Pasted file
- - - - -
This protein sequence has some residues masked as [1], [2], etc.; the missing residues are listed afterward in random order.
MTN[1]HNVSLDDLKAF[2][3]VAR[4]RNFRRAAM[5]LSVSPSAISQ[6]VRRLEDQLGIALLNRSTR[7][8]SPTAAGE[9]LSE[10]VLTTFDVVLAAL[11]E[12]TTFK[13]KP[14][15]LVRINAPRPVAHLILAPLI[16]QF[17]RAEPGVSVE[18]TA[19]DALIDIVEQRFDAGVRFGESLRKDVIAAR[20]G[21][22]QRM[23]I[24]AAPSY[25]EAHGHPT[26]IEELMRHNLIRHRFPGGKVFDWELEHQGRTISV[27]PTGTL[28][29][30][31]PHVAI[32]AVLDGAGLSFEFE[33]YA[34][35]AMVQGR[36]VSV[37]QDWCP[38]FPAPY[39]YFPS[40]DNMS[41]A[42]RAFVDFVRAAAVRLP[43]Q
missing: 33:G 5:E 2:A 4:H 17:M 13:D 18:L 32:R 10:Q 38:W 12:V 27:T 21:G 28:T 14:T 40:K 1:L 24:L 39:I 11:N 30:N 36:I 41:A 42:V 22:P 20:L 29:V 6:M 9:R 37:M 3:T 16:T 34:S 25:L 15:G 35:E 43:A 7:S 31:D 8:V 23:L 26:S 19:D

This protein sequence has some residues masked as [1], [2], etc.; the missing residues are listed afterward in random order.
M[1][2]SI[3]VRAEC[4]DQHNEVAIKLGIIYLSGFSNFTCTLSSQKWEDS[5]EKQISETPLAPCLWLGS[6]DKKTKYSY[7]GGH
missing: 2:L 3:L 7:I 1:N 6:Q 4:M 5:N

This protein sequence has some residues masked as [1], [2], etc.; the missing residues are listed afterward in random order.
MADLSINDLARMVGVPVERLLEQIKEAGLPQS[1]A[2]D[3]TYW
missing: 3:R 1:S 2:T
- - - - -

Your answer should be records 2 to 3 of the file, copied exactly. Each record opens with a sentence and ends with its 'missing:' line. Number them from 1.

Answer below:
This protein sequence has some residues masked as [1], [2], etc.; the missing residues are listed afterward in random order.
M[1][2]SI[3]VRAEC[4]DQHNEVAIKLGIIYLSGFSNFTCTLSSQKWEDS[5]EKQISETPLAPCLWLGS[6]DKKTKYSY[7]GGH
missing: 2:L 3:L 7:I 1:N 6:Q 4:M 5:N

This protein sequence has some residues masked as [1], [2], etc.; the missing residues are listed afterward in random order.
MADLSINDLARMVGVPVERLLEQIKEAGLPQS[1]A[2]D[3]TYW
missing: 3:R 1:S 2:T